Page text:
- It activates your muscles in ways you never thought possible. By adding a stability ball or medicine ball “twist” to the exercises you know fairly well, you’re engaging your core muscles in new ways and building that sturdy foundation.
- Functional fitness is the latest training fad that might be playing the long game. However, while functional training can improve endurance, body composition, and strength, P90X2 workouts are also about 2–4 times longer than traditional functional training sessions.
- If you don’t have all of the recommended equipment, the videos also demonstrate equipment-limited modifications.
- High-intensity training programs like P90X and P90X2 are generally effective in sculpting a more aesthetic physique. One 2015 study on male firefighters following these routines discovered that they were about 50% less likely to be obese.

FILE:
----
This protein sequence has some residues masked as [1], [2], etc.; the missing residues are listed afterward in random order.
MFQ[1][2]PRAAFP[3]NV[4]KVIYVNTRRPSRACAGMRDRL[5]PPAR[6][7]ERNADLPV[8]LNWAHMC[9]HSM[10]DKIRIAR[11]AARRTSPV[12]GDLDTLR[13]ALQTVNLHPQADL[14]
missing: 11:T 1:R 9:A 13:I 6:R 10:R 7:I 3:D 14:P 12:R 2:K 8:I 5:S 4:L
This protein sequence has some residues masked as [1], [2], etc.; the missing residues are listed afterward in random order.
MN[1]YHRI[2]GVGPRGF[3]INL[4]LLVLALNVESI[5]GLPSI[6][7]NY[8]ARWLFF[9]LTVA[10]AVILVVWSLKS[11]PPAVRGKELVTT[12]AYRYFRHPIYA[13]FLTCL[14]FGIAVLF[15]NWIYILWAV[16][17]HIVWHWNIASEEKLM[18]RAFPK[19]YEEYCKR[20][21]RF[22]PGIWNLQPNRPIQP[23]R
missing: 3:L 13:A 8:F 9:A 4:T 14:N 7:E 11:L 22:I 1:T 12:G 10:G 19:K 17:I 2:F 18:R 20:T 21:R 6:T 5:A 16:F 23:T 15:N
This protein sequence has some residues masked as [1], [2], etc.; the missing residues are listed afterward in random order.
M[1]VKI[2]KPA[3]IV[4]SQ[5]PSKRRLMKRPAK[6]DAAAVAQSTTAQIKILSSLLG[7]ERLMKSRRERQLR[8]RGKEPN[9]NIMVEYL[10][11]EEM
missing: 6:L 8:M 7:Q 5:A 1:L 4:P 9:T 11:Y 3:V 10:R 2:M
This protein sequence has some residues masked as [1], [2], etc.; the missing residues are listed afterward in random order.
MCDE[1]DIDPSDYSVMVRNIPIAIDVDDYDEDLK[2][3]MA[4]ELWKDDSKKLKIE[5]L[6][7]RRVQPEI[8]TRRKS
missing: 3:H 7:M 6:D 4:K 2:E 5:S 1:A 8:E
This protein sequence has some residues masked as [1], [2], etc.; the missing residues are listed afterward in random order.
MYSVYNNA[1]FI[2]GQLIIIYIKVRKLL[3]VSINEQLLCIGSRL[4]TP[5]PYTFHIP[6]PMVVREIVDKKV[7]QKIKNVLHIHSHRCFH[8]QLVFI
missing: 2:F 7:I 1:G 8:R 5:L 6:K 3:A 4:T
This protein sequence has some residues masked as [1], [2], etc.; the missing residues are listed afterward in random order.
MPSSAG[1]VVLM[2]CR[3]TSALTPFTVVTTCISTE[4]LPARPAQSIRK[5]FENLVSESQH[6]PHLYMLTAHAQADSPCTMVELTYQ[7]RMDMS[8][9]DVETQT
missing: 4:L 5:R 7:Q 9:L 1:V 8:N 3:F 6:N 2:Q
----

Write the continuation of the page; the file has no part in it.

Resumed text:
7 Negatives of P90X2
- There’s an absurd number of Shakeology and Beachbody ads stuffed into the program materials, including an entire 84-page nutrition guide completely unrelated to P90X2.
- If you cave and buy all seven of the recommended supplements, you’ll essentially be on a pure-shake diet (and possibly suffer a gnarly case of the back-door trots).
- It’s not beginner-friendly, and even intermediate Beachbody fanatics may struggle. Even trained athletes may struggle, such as the 23-year-old fit trainee who wound up in the hospital after attempting P90X. Read your body!
- The warm-up routines tend to be longer than that of P90X, which ultimately shortens the time you spend training each day (which could be a bonus!).
- It’s disappointing if you’re expecting heavy weightlifting.
- Horton appears to have lost his humorous, light-hearted touch this go-round.
- One word we’ve seen to describe it repeatedly ― “gimmicky.”
Wrapping Up This P90X2 Review
P90X2 is an ego-neutralizing routine that’ll add a more functional touch to your already aesthetic physique (which, of course, you owe to P90X).
This in-depth program covers the diet and training aspects remarkably well, is customizable to your goals, “corrects” the pitfalls of P90X, and is just as brutal as P90X (in a different way).